Characterization of the cell sheet
Scanning electron microscopy
Cell sheets at 14 days of treatment were fixed with Karnovsky’s solution (Thermo Fisher Scientific, Waltham, USA) for 24 h. After this period, post-fixation was performed with osmium tetroxide (Sigma-Aldrich, St Louis, USA) for 2 h and dehydration, passing the material through an increasing series of alcohol (Sigma-Aldrich, St. Louis, USA) from 70 to 100%. The samples were then dried under critical point conditions and sputtered gold coated. Observations were then made using a scanning electron microscope (S-4800; Hitachi, Tokyo, Japan).
Hematoxylin and eosin (Sigma-Aldrich, St Louis, USA) staining of cell sheets was also performed. Briefly, after detachment and fixation in 4% paraformaldehyde (Sigma-Aldrich, St Louis, USA) for 24 h, specimens were embedded in paraffin and sectioned at 4 µm thickness. After the sectioning process, the histological specimens were placed in a 50°C water bath and captured on a histological slide and stored in a 65°C oven for 12 h to allow removal of paraffin remnants. Sequentially, the paraffin removal dehydration protocol was completed using a sequence of solutions of xylol (Sigma-Aldrich, St Louis, USA) and alcohol (Sigma-Aldrich, St Louis, USA) and specimens underwent routine H&E staining according to manufacturer’s guidelines.
Ectopic bone formation assays
Bone formation in vivo was assessed using transplantation of cell sheets pre-incubated with the experimental groups described above. At 14 days of incubation, the cell sheets were detached using a cell scraper (Corning, New York, USA), folded 4 times to acquire a cylindrical shape and each Balb/c nude mouse aged 6 weeks received 2 back grafts from the same experiment. group, bilaterally. A total of 25 mice were divided into the groups as follows: 11 (OST + PAR1), 11 (OST) and 3 (CTRL). After 60 days, mice were euthanized and subcutaneous samples were collected and processed for analysis described below.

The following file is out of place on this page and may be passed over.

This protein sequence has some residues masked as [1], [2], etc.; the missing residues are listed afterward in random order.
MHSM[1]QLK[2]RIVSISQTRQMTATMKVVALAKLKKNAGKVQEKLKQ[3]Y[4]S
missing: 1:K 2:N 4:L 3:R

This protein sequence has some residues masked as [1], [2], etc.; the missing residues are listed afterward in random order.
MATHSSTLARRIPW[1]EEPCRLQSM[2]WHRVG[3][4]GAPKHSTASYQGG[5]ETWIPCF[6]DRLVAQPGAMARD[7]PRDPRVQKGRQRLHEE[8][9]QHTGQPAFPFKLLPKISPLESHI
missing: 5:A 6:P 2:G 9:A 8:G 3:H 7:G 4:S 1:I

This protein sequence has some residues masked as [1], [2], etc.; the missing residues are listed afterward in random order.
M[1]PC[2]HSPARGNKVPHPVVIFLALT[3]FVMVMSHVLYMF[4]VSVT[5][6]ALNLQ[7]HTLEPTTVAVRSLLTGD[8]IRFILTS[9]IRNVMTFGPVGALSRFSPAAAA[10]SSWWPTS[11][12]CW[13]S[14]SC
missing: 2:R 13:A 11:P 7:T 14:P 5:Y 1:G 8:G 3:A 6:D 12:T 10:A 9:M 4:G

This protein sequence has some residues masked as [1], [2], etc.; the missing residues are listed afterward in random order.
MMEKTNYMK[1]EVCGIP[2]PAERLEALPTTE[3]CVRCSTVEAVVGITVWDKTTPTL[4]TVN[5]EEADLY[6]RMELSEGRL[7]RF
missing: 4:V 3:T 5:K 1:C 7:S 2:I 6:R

After fixation, only the subcutaneous sample from the left side of each animal was scanned using a micro-CT system (Skyscan 1176, Bruker Biospin, Billerica, USA) with the following acquisition parameters: 45 kV, 8.71 μm resolution and 550 μA. The data obtained were processed, reconstructed into three-dimensional images using reconstruction software (NRecon, Micro Photonics, Allentown, USA) and analyzed using system software (CTAn, Bruker Biospin, Billerica, USA).
Immunohistochemistry and histological analysis
Histological procedures were performed as previously described. H&E, Trichrome de Masson, Van Gieson and Von Kossa stains (Sigma-Aldrich, St Louis, USA) were performed according to the manufacturer’s protocol. For immunohistochemical analysis, after fixation in a 4% paraformaldehyde solution in PBS for 30 min, samples were embedded in paraffin and sectioned at 20 µm. Sections were subjected to deparaffinization, rehydration and permeabilized with 0.2% Triton X-100 (Sigma-Aldrich, St Louis, USA) for 10 min. Next, sections were blocked in 3% hydrogen peroxide solution (Sigma-Aldrich, St Louis, USA) for 10 min, followed by antigen retrieval with 10% citrate buffer ( Sigma-Aldrich, St Louis, USA) for 15 min and blocking in 5% BSA (Sigma-Aldrich, St Louis, USA) for another 30 min. Then, exposure to specific primary antibodies was performed for: integrin β1 – AB52971 (Abcam, Cambridge, UK), type I collagen – AB34710 (Abcam, Cambridge, UK) and BSP – AB8448 (Abcam, Cambridge, UK). Slides were then incubated with secondary conjugated anti-rabbit IgG antibody – AB205718 (Abcam, Cambridge, UK) followed by incubation of avidin-biotin complex (Abcam, Cambridge, UK) for 30 min. . Diaminobenzidine (DAB) solution (Abcam, Cambridge, UK) was applied every 2 min and the reaction observed under the microscope. Specimens were dehydrated, cleaned and mounted. Images of the specimens were obtained with an optical microscope (E600, Nikon, Tokyo, Japan) and three images of each sample were acquired and quantified using the J-frame (NIH, Bethesda, USA).
Experiments were performed in triplicate and data were expressed as mean ± standard deviation (SD). Data were analyzed based on the comparison between the experimental group (OST + PAR1) with osteogenic control group (OST) and control group (CTRL). A one-way ANOVA followed by Tukey’s post-hoc test was used. A meaning P-value of 0.05 was established for all tests and data analysis was performed (GraphPad Prism™ Version 6.0c, La Jolla, USA).